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reply to post by Mianeye
 


No, No, No!!! This wasn't a light reflection from a light post. LOL
I had seen this thing shining bright orange all the way to work that night, and many nights prior.
I have to drive almost 20 miles one way, and it was there right in front of me the whole way.
Other people at work had even mentioned it, wondering what it was.

The light appears close because I had my camera zoomed out as far as it would go. The thing in the sky was too far away to be getting a reflection from the street light.



posted on Sep, 12 2013 @ 07:50 PM
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Betelgeuse Betelgeuse Betelgeuse.........

lol


That will be one HUGE explosion for sure!



posted on Sep, 12 2013 @ 07:51 PM
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reply to post by sled735
 


It is a big star, but apparently wouldn't affect Earth though I have some doubt about that, all things connected and all that.

I edited the previous post with a current sky map and Orion and hence Betelgeuse shouldn't be visible from where you are currently.



posted on Sep, 12 2013 @ 07:57 PM
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reply to post by VeniVidi
 


I responded to your first post. You missed it, I guess?

Yeah, that makes sense. So the object was moving fast enough for it to show this much movement?

What about the flash and the leaving and coming back again? And moving up and down?

I know this was explained with the eye tricks, but... hummmmm.... I guess you just had to be there.



posted on Sep, 12 2013 @ 07:58 PM
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reply to post by sled735
 


see the webcam..
wate.net...
i dont see anything because it so claudy..



posted on Sep, 12 2013 @ 07:59 PM
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reply to post by theabsolutetruth
 


Okay then. We can rule that one out.

Thanks for the map. Cool!!!



posted on Sep, 12 2013 @ 08:02 PM
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Are you certain it wasn't one of these towers with orange lights, cranes or lights for airports etc.

www.earthcam.net...



posted on Sep, 12 2013 @ 08:03 PM
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reply to post by cheesy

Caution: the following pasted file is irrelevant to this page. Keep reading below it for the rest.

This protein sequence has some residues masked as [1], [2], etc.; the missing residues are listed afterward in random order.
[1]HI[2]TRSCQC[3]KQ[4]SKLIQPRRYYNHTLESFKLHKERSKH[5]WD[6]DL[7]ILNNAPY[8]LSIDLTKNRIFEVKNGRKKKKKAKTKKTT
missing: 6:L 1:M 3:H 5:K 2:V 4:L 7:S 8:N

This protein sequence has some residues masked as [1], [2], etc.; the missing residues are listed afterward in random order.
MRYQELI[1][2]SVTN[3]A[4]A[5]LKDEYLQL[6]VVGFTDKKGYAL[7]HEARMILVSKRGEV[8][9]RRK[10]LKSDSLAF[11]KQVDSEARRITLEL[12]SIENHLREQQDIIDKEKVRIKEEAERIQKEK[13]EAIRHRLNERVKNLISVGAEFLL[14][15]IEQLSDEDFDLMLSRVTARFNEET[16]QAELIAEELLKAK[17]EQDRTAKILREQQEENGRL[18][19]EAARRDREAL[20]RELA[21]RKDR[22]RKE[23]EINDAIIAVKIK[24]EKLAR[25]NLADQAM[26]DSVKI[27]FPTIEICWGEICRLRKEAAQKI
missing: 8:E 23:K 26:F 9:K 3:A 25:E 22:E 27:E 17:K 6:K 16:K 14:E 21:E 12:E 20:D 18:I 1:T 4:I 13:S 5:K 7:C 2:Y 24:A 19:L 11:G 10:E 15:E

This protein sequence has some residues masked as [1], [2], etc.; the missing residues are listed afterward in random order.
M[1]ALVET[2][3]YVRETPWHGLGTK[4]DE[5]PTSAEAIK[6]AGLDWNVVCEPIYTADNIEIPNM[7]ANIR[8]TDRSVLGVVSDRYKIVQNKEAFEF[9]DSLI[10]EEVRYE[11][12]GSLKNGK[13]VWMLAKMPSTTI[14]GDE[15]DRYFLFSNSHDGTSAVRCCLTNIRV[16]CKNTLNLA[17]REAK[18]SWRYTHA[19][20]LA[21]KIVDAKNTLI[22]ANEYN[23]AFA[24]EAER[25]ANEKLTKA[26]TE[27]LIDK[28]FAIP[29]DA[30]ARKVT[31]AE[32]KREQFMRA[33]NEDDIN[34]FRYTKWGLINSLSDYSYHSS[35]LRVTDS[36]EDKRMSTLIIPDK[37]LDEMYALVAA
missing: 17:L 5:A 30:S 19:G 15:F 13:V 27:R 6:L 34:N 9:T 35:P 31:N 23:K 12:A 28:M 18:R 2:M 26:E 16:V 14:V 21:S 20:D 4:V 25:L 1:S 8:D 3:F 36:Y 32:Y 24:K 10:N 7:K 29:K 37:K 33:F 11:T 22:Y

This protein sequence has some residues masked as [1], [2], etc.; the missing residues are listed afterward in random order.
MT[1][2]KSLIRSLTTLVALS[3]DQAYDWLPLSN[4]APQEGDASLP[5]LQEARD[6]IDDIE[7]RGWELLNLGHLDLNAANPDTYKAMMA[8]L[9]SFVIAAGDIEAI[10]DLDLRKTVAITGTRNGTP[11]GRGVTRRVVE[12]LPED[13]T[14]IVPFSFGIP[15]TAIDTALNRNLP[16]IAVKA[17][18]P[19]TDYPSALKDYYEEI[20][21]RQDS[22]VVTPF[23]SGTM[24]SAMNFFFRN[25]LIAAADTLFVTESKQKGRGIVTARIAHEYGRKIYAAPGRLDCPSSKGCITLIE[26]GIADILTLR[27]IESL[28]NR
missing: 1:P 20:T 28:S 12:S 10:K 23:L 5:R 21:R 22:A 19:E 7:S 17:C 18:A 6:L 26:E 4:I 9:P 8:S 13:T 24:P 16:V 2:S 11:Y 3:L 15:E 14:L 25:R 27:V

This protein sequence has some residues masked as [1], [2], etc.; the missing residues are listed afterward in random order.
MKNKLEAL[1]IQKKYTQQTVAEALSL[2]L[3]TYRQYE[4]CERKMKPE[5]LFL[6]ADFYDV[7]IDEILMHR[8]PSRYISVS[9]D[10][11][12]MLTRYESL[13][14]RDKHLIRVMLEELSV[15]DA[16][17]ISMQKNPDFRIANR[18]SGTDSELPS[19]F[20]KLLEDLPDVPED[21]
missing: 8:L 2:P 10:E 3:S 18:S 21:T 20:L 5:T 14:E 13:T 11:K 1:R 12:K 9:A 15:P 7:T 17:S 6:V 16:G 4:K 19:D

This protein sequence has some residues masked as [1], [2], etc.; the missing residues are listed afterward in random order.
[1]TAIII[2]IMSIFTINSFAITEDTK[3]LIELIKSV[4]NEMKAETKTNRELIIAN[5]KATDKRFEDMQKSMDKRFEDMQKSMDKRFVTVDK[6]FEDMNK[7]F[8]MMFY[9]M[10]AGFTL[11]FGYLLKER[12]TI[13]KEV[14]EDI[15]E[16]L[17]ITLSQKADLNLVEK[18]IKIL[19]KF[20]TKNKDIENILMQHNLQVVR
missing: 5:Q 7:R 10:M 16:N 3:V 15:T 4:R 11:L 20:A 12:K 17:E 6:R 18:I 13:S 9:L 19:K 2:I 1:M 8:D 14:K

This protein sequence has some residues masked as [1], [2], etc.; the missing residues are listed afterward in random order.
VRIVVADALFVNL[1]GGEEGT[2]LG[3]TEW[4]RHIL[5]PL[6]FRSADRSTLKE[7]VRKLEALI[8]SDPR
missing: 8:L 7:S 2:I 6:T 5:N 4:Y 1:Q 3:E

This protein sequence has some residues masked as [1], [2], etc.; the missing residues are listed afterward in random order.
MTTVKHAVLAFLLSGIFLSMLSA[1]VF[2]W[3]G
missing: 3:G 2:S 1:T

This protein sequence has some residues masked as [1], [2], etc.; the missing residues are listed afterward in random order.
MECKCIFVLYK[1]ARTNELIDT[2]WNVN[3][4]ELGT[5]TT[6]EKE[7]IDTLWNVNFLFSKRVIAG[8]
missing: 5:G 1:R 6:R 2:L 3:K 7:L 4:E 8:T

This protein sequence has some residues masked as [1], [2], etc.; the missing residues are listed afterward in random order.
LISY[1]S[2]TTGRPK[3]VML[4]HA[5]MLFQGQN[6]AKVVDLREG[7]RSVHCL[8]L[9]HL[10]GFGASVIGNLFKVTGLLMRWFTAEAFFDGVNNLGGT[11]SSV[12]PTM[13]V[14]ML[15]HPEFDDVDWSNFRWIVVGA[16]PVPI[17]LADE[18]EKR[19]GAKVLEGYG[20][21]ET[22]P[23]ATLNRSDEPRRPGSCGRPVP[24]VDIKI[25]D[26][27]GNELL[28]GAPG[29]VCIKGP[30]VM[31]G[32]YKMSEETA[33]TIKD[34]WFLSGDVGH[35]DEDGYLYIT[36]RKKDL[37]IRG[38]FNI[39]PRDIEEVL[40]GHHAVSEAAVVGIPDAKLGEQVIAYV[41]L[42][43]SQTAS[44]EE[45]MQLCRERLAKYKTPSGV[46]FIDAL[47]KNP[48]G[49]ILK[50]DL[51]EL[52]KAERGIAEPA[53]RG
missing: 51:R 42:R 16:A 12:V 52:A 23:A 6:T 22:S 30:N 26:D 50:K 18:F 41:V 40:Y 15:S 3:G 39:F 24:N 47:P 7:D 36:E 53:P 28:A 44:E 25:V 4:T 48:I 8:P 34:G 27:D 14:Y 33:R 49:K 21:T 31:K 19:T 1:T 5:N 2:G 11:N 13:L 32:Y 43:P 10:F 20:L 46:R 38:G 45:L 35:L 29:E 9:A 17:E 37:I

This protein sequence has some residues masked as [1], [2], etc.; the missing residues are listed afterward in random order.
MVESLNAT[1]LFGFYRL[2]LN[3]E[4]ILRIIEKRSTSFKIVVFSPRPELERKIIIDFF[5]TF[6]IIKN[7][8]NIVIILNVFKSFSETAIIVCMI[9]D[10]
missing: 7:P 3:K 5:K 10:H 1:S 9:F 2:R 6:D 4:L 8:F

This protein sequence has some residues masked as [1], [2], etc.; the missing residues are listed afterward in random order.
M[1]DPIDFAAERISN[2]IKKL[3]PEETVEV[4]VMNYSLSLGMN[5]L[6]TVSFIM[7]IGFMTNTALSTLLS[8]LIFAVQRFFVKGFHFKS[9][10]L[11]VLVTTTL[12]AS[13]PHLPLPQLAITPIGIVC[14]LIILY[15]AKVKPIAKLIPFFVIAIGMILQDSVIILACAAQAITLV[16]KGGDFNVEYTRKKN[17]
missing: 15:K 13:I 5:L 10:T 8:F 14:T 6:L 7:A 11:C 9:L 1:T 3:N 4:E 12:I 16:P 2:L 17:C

Thanks for trying. I bookmarked that webcam.
Might come in handy some day.



posted on Sep, 12 2013 @ 08:04 PM
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reply to post by theabsolutetruth
 


I live in the boonies. What is an airport? LOL (Just kidding!!)
No, we don't have any airports close by where I am.

See those mountains in the background of that picture? That's where I live; 45 miles east of Knoxville. I wouldn't be able to see a crane light from Knoxville here.





edit on 9/12/2013 by sled735 because: add comment



posted on Sep, 12 2013 @ 08:12 PM
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Both Saturn and Venus were recently very close to the moon in the sky, and visible from where you are.

news.nationalgeographic.com...


Anyone looking west soon after the sun sets on Sunday, September 8, will be treated to a stunning close encounter between two of the brightest objects in the evening skies: the moon and the planet Venus.

As an added bonus, on the following evening, September 9, the moon will rise higher in the southwestern sky and park itself to the far left of yellow-colored Saturn.

Through even the smallest telescope, the gas giant looks wondrous with its majestic rings and retinue of moons surrounding it.



posted on Sep, 12 2013 @ 08:17 PM
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reply to post by theabsolutetruth
 


I have no answers. I will consider all that is posted, but I have no explanation for why it flashed when I asked it to, or moved the way it did.

If Saturn and Venus were both close to the moon, I wonder why I only saw one?